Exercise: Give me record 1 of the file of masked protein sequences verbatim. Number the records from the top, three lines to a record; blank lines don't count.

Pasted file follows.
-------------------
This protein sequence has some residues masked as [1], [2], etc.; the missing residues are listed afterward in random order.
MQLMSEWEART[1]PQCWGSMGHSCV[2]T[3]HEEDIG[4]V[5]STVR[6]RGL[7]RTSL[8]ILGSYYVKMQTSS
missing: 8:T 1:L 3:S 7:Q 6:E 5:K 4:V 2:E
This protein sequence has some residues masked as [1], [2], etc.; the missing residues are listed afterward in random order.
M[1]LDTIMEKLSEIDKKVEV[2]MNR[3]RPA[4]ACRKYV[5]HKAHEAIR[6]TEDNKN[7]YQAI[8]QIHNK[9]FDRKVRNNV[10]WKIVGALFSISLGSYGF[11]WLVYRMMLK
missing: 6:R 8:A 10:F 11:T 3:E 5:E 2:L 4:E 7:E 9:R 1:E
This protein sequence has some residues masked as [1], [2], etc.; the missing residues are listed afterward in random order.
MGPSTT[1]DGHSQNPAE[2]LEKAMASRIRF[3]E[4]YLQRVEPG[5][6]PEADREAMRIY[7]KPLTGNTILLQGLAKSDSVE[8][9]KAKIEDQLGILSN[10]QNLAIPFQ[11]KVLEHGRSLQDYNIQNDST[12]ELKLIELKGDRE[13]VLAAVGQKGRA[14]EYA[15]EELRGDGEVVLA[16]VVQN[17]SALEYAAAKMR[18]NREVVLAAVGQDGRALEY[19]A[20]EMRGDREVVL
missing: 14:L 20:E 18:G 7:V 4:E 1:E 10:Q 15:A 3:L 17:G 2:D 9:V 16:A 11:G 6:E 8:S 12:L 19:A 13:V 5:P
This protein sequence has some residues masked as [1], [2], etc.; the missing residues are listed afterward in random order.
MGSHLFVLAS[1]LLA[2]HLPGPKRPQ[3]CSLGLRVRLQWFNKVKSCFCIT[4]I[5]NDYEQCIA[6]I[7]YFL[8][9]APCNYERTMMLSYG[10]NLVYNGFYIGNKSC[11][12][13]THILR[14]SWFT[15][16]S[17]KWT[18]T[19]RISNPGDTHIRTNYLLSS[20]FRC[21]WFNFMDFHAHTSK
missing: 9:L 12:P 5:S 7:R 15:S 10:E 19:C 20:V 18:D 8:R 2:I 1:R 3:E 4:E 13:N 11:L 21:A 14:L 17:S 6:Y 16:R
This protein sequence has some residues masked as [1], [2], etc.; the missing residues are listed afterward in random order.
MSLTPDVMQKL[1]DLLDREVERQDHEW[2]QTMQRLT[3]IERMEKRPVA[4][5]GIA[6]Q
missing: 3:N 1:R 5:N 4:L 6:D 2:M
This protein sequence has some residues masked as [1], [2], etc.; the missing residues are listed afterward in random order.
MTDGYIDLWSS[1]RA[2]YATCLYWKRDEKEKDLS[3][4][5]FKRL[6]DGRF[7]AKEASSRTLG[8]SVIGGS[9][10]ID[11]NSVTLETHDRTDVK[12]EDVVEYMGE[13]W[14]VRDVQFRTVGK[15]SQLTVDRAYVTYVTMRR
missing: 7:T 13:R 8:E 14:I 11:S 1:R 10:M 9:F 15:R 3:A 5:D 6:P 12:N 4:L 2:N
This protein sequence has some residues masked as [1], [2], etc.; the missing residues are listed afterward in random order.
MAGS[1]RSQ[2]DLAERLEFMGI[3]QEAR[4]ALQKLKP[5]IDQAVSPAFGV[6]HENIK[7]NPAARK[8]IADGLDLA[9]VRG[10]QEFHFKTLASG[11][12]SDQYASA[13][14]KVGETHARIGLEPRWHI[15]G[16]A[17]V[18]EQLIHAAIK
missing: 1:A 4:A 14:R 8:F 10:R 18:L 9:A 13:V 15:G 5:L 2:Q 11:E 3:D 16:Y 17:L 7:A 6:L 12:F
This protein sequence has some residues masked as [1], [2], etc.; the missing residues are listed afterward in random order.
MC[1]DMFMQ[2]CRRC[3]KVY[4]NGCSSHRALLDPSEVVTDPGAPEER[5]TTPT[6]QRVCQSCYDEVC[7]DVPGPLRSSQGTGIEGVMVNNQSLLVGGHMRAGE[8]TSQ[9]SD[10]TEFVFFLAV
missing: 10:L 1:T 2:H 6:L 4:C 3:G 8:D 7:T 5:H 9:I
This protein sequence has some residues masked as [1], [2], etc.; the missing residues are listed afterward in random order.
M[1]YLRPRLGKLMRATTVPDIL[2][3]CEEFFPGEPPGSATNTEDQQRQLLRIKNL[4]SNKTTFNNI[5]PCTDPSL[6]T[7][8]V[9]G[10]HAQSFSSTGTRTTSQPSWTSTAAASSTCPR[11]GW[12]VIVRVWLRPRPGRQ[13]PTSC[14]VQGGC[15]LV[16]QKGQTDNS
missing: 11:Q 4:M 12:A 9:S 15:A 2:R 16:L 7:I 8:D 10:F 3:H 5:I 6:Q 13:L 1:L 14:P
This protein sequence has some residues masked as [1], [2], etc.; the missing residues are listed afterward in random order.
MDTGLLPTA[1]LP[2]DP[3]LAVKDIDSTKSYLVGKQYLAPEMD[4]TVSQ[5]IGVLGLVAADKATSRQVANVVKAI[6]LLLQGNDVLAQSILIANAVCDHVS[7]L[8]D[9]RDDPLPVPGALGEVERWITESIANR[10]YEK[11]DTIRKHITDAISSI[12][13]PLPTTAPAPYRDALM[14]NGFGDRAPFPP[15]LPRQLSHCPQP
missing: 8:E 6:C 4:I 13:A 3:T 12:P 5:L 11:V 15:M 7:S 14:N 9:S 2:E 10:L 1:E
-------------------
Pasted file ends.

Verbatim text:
This protein sequence has some residues masked as [1], [2], etc.; the missing residues are listed afterward in random order.
MQLMSEWEART[1]PQCWGSMGHSCV[2]T[3]HEEDIG[4]V[5]STVR[6]RGL[7]RTSL[8]ILGSYYVKMQTSS
missing: 8:T 1:L 3:S 7:Q 6:E 5:K 4:V 2:E